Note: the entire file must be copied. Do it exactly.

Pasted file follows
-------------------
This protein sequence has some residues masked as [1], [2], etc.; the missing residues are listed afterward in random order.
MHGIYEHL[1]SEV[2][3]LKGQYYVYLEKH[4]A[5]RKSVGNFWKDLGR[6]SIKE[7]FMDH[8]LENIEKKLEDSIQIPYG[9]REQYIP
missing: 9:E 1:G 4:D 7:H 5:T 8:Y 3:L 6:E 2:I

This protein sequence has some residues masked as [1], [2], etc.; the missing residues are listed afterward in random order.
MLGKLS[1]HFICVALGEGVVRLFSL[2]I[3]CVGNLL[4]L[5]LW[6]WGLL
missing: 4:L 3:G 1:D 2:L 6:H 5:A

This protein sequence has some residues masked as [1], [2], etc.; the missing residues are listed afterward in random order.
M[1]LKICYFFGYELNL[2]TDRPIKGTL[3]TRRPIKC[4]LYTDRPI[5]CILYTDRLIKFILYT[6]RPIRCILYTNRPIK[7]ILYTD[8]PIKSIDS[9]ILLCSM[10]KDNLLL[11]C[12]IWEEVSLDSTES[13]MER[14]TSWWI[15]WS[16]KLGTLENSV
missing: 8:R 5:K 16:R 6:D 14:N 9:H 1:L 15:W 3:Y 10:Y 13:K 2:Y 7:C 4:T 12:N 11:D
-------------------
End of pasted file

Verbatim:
This protein sequence has some residues masked as [1], [2], etc.; the missing residues are listed afterward in random order.
MHGIYEHL[1]SEV[2][3]LKGQYYVYLEKH[4]A[5]RKSVGNFWKDLGR[6]SIKE[7]FMDH[8]LENIEKKLEDSIQIPYG[9]REQYIP
missing: 9:E 1:G 4:D 7:H 5:T 8:Y 3:L 6:E 2:I

This protein sequence has some residues masked as [1], [2], etc.; the missing residues are listed afterward in random order.
MLGKLS[1]HFICVALGEGVVRLFSL[2]I[3]CVGNLL[4]L[5]LW[6]WGLL
missing: 4:L 3:G 1:D 2:L 6:H 5:A

This protein sequence has some residues masked as [1], [2], etc.; the missing residues are listed afterward in random order.
M[1]LKICYFFGYELNL[2]TDRPIKGTL[3]TRRPIKC[4]LYTDRPI[5]CILYTDRLIKFILYT[6]RPIRCILYTNRPIK[7]ILYTD[8]PIKSIDS[9]ILLCSM[10]KDNLLL[11]C[12]IWEEVSLDSTES[13]MER[14]TSWWI[15]WS[16]KLGTLENSV
missing: 8:R 5:K 16:R 6:D 14:N 9:H 1:L 15:W 3:Y 10:Y 13:K 2:Y 7:C 4:T 12:N 11:D